We investigated whether the platelet-membrane surface carries IgG allotypic antigens and whether these determinants may be important in platelet transfusion therapy. Using a hemagglutination inhibition assay, we showed that the G1m IgG allotypes (a, x, f) and K1m and K3m light-chain allotypes are expressed on the surface of platelets, whereas G3m allotype antigenic determinants were not detectable. In 146 multitransfused thrombocytopenic patients, 35 (24%) patients were found to have antiallotypic antibodies. To study the effect of antiallotypic antibodies on platelet transfusion outcome, patients received platelet transfusions from donors, either positive or negative for the IgG allotype to which patients were immunized. Of the 19 antigen-positive and 19 antigen-negative platelet transfusions given, respectively, the mean platelet count increments at 1 hour were 8,402 ± 6,721 (1 SD) and 9,799 ± 5,559 (1 SD) P < .2. Transfusion reactions were not more common when antigen-positive platelet transfusions were given. Despite the presence of IgG allotypic determinants on platelets, allotypic antibodies do not decrease platelet transfusion recovery. Furthermore, passive adminsitration of plasma containing IgG allotypes to patients with antiallotypic antibodies does not lead to innocent bystander-mediated platelet destruction.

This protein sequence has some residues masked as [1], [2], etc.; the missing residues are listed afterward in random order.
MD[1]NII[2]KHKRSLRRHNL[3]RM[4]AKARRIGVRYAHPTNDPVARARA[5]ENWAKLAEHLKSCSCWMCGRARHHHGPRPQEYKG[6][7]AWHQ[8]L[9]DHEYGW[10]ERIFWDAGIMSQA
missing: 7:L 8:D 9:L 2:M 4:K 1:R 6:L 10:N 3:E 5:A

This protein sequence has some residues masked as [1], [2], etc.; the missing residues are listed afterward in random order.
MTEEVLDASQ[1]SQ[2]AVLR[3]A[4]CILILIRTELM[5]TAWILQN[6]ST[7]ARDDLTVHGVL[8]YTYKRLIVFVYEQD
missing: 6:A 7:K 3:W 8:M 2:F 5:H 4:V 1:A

ASJC Scopus subject areas
- Cell Biology